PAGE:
One of the hardest things about taking control of your own health is that it often requires that you eat much differently than the way most Americans eat. It can be extremely isolating, especially when it comes to family traditions, gluten intolerant family members, and celebrating the holidays.
Sharing a meal together is one of the primary ways we celebrate community. So I have favored ditching old family favorite foods and replacing them with something that everyone can eat and enjoy.
For example, my family, both nuclear and extended, always expected to have a Buttermilk Pound Cake at Thanksgiving and Christmas. Unfortunately, it requires white flour to make it. This ingredient has been stricken from our kitchen since we learned six years ago this month that Emma is allergic to it. A couple of months later we learned that she had to strictly avoid corn and rice as well.
Now, the Lighter Than Air Chocolate Cake has replaced the Buttermilk Pound Cake as our go-to celebratory cake. Everyone loves it, and it is completely flourless.
Just so you know, I have tried baking with white flour for other family members, but the stuff goes everywhere. You open the container and scoop, and a cloud rises up and dissipates on countertops and appliances. Trying to clean everything perfectly afterwards to prevent cross-contamination is time consuming and stressful. And you are expending more precious energy cooking twice. I finally decided it just was not worth it. Family members who want to eat white flour have endless opportunities to do so when they are not at home, whereas Emma can eat at very few places away from home with peace of mind.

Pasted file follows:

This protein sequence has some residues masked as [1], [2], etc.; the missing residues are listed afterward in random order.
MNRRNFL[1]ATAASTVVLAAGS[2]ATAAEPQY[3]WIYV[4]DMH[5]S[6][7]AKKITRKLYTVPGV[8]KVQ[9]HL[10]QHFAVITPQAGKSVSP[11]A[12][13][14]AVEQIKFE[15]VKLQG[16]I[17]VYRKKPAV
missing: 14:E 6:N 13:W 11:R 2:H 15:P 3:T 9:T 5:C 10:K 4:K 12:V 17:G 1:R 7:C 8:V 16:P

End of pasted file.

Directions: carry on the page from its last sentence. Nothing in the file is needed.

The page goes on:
If there is one place where a person with food allergies should feel safe and supported, it is in their own kitchen.
Believe me, the support is incredibly important, because many folks think that gluten-intolerant people are just selfish troublemakers who want attention. And they let you know it by their expressions. The nay-sayers fail to realize that gluten-intolerant people would like nothing more than to be able to eat the white flour with no concern for the consequences! Giving it up is hard, but being able to function normally on a day-to-day basis makes it worth it.
I believe that a lot of people who are gluten-intolerant don't even know it. My neighbor down the road stopped in yesterday with his wife to tell me that he had found enormous relief for his interstitial cystitis since I recommended to him that he do a Whole 30 elimination diet. He had struggled with it for years under the care of urologists, had undergone surgery seeking relief, and had to take early retirement because of it. I gave him the original Whole 30 book and a companion recipe volume last month, and he told me yesterday, "I absolutely did not believe that this would work, but I was so desperate for pain relief that I started it the day you gave me the books." He took out his phone and showed me his log of taking serious prescription pain medications and how over the course of the 30 days it diminished to none. He also explained that his energy has returned. He is able to work on building his house again, and is now going to drive to his daughter's house in San Antonio for Christmas, a trip he could not make prior to the Whole 30. His wife is amazed at the change in him. She is going to do a Whole 30 herself starting in January.
So I encourage you to adapt your celebratory foods to ones that everybody can enjoy together. Make new traditions. The family celebrating together is more important than the individual menu items.